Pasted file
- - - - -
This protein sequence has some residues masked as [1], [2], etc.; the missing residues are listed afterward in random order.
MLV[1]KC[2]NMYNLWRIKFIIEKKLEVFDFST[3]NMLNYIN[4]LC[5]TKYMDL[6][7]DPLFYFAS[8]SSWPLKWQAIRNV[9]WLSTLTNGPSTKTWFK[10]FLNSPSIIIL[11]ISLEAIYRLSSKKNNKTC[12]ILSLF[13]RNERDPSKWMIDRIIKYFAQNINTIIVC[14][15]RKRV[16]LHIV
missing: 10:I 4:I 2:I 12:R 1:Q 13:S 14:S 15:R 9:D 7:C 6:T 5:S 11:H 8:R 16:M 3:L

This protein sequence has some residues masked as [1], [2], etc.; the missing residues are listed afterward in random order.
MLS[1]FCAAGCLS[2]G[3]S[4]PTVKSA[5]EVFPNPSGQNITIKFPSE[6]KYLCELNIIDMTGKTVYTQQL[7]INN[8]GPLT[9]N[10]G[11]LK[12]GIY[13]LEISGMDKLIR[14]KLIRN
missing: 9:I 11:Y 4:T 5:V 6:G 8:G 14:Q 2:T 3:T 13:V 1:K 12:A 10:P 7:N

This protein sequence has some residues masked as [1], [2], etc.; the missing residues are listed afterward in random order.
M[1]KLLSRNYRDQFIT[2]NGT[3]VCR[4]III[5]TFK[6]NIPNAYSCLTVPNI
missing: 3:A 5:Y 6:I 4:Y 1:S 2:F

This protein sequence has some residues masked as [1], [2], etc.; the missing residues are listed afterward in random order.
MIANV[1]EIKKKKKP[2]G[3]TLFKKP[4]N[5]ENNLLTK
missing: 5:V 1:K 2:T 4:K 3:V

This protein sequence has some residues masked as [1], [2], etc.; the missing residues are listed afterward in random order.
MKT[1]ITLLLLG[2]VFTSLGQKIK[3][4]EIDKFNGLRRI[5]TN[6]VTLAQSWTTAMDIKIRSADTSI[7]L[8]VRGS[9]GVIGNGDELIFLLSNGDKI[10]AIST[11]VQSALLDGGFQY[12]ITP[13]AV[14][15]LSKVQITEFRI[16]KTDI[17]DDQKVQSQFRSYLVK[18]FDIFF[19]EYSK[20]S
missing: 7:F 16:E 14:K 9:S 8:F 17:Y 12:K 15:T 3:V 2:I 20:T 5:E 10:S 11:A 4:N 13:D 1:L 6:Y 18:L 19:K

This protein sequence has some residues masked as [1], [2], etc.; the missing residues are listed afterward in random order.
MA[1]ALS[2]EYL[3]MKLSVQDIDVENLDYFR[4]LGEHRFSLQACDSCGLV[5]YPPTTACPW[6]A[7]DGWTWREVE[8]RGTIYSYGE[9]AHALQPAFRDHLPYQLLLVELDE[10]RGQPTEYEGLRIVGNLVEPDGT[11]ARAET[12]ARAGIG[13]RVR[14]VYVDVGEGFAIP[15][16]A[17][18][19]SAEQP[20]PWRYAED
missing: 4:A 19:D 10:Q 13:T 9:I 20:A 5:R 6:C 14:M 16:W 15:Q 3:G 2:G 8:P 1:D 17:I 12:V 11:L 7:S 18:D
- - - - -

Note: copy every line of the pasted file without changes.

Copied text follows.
This protein sequence has some residues masked as [1], [2], etc.; the missing residues are listed afterward in random order.
MLV[1]KC[2]NMYNLWRIKFIIEKKLEVFDFST[3]NMLNYIN[4]LC[5]TKYMDL[6][7]DPLFYFAS[8]SSWPLKWQAIRNV[9]WLSTLTNGPSTKTWFK[10]FLNSPSIIIL[11]ISLEAIYRLSSKKNNKTC[12]ILSLF[13]RNERDPSKWMIDRIIKYFAQNINTIIVC[14][15]RKRV[16]LHIV
missing: 10:I 4:I 2:I 12:R 1:Q 13:S 14:S 15:R 9:D 7:C 6:T 5:S 11:H 8:R 16:M 3:L

This protein sequence has some residues masked as [1], [2], etc.; the missing residues are listed afterward in random order.
MLS[1]FCAAGCLS[2]G[3]S[4]PTVKSA[5]EVFPNPSGQNITIKFPSE[6]KYLCELNIIDMTGKTVYTQQL[7]INN[8]GPLT[9]N[10]G[11]LK[12]GIY[13]LEISGMDKLIR[14]KLIRN
missing: 9:I 11:Y 4:T 5:V 6:G 8:G 14:Q 2:T 3:T 13:V 1:K 12:A 10:P 7:N

This protein sequence has some residues masked as [1], [2], etc.; the missing residues are listed afterward in random order.
M[1]KLLSRNYRDQFIT[2]NGT[3]VCR[4]III[5]TFK[6]NIPNAYSCLTVPNI
missing: 3:A 5:Y 6:I 4:Y 1:S 2:F

This protein sequence has some residues masked as [1], [2], etc.; the missing residues are listed afterward in random order.
MIANV[1]EIKKKKKP[2]G[3]TLFKKP[4]N[5]ENNLLTK
missing: 5:V 1:K 2:T 4:K 3:V

This protein sequence has some residues masked as [1], [2], etc.; the missing residues are listed afterward in random order.
MKT[1]ITLLLLG[2]VFTSLGQKIK[3][4]EIDKFNGLRRI[5]TN[6]VTLAQSWTTAMDIKIRSADTSI[7]L[8]VRGS[9]GVIGNGDELIFLLSNGDKI[10]AIST[11]VQSALLDGGFQY[12]ITP[13]AV[14][15]LSKVQITEFRI[16]KTDI[17]DDQKVQSQFRSYLVK[18]FDIFF[19]EYSK[20]S
missing: 7:F 16:E 14:K 9:S 8:F 17:Y 12:K 15:T 3:V 2:I 20:T 5:E 10:S 11:A 4:N 13:D 1:L 6:Y 18:L 19:K

This protein sequence has some residues masked as [1], [2], etc.; the missing residues are listed afterward in random order.
MA[1]ALS[2]EYL[3]MKLSVQDIDVENLDYFR[4]LGEHRFSLQACDSCGLV[5]YPPTTACPW[6]A[7]DGWTWREVE[8]RGTIYSYGE[9]AHALQPAFRDHLPYQLLLVELDE[10]RGQPTEYEGLRIVGNLVEPDGT[11]ARAET[12]ARAGIG[13]RVR[14]VYVDVGEGFAIP[15][16]A[17][18][19]SAEQP[20]PWRYAED
missing: 4:A 19:D 10:Q 13:T 9:I 20:A 5:R 6:C 14:M 16:W 15:Q 3:G 2:G 8:P 1:D 17:I 12:V 11:L 7:S 18:D